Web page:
More recently, Hamilton executive-produced “My One and Only,’’ a 2009 Renée Zellweger movie based on a 1950s road trip he took with his mother. He has also gamely played along in reality television shows such as “I’m a Celebrity . . . Get Me Out of Here!’’ and “Dancing With the Stars.’’ It was on the latter show that he first found himself battling injuries while performing in a very physical competition.
For “La Cage,’’ Hamilton’s leg is carefully wrapped each night (“Like a baseball player’’) before he takes the stage. Part of his commitment to the role lies in his appreciation of the show. The sequined and feathered farce began as a 1973 French play by Jean Poiret, which was made into a film in 1978. In 1983, the stage adaptation premiered on Broadway, with a book by Fierstein and lyrics and music by Herman.
“It’s been produced three times on Broadway, and each time it’s won the Tony for the best musical in its category,’’ says Fierstein in a separate interview. “It’s pretty astounding. About a year ago, Jerry Herman told me that it’s his most performed show. That it has eclipsed ‘Hello, Dolly!’ ’’
In his tar-thick rasp, Fierstein recounts how “La Cage’’ started its pre-Broadway run in Boston, smashing box-office records at the Colonial Theatre.
“We sat there crying in Boston,’’ Fierstein says. “We couldn’t believe that the audience went mental for it from the first show. Before the first performance you couldn’t give a ticket away. After the first preview, there were lines down the block.’’
A key to the show’s long-lasting success is that behind the production numbers and pancake makeup is a story about a family that becomes closer when faced with a difficult - albeit absolutely ridiculous - problem. Georges and Albin have raised Georges’ son together. But when that son, Jean-Michel, brings home a fiancée from a conservative family, the couple feels compelled to tone down their flamboyance - erasing all signs that they’re gay, including any evidence of their coupledom - for the sake of Jean-Michel’s impending marriage.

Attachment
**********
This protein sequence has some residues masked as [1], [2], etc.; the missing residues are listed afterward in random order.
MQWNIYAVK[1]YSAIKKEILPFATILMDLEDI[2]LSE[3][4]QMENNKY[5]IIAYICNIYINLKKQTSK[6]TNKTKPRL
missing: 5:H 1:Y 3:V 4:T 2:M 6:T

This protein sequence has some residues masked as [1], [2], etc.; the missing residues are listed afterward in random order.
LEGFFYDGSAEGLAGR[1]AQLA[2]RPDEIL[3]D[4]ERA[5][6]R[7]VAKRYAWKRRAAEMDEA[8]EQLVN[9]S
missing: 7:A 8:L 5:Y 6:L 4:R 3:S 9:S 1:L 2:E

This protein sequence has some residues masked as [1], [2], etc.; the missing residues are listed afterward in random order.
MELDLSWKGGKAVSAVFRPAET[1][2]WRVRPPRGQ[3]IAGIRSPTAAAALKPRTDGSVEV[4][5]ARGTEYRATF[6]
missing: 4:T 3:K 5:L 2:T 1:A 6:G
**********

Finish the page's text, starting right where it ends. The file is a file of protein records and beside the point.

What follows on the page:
Hamilton may not have grown up under such sitcom-ish conditions, but he can relate. During the late 1970s, he was in Saint-Tropez watching the kind of bawdy drag shows depicted in “La Cage aux Folles.’’
“I was there, and I remember what it looked like,’’ he says. “It’s just something that people understood and what they did. It was tacky and fun, and people loved the travesty of that.’’
Additionally, Hamilton grew up with a gay brother whom he refers to as his “surrogate father.’’ That childhood gave him a bit of insight into his character of Georges, and he says it allows him to portray the character nonjudgmentally, but with humor.
“I really want the audience to see this character as a real human being,’’ he says. “I want to come out onstage as the cardboard cutout that people think I am, and then really work slowly into pulling them into a well-constructed, deeply sensitive piece of drama. And I want to deliver the jokes like a comedian, because it also has borscht belt setups and punch lines. If I can do all of those things, then I’ve done my job.’’
But like “La Cage,’’ it seems that Hamilton and his career are destined for frequent revivals and moments of camp.
“Honestly,’’ he says, “I think I would be at my best if I just walked onstage in a pair of underwear and a martini in my hand, said, ‘My name is George Hamilton,’ and took it from there.’’